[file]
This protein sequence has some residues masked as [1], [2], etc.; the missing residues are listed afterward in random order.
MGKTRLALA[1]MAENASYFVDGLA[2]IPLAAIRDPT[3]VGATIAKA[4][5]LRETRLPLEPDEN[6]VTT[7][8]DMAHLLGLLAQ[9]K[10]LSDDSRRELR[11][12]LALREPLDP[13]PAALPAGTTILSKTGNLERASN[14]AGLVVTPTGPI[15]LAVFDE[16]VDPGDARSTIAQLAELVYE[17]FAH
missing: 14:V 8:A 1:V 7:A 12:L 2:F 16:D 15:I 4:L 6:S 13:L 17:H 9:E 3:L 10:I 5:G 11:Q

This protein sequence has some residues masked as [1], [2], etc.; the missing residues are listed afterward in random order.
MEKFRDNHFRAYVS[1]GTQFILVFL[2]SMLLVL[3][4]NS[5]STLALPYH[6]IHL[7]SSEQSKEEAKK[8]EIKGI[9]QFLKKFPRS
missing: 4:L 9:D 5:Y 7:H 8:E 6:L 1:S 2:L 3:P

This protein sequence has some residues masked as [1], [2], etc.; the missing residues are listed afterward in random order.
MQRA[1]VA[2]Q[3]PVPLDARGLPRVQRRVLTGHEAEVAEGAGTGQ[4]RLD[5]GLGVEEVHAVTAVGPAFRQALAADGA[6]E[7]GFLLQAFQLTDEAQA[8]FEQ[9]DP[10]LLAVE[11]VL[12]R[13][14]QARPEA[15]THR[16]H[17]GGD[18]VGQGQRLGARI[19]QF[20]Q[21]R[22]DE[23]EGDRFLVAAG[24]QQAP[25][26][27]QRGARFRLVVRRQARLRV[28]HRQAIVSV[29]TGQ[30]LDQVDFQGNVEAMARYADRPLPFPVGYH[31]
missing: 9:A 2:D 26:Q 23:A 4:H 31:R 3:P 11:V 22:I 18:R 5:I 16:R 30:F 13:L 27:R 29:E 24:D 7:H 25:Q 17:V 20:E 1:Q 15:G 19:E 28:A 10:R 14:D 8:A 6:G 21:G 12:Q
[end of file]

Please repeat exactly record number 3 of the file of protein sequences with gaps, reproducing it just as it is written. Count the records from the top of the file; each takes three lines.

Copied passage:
This protein sequence has some residues masked as [1], [2], etc.; the missing residues are listed afterward in random order.
MQRA[1]VA[2]Q[3]PVPLDARGLPRVQRRVLTGHEAEVAEGAGTGQ[4]RLD[5]GLGVEEVHAVTAVGPAFRQALAADGA[6]E[7]GFLLQAFQLTDEAQA[8]FEQ[9]DP[10]LLAVE[11]VL[12]R[13][14]QARPEA[15]THR[16]H[17]GGD[18]VGQGQRLGARI[19]QF[20]Q[21]R[22]DE[23]EGDRFLVAAG[24]QQAP[25][26][27]QRGARFRLVVRRQARLRV[28]HRQAIVSV[29]TGQ[30]LDQVDFQGNVEAMARYADRPLPFPVGYH[31]
missing: 9:A 2:D 26:Q 23:A 4:H 31:R 3:P 11:V 22:I 18:R 5:I 16:R 30:F 13:L 27:R 29:E 24:D 7:H 25:Q 17:V 20:E 1:Q 15:G 19:E 28:A 10:R 14:D 8:A 6:G 21:G 12:Q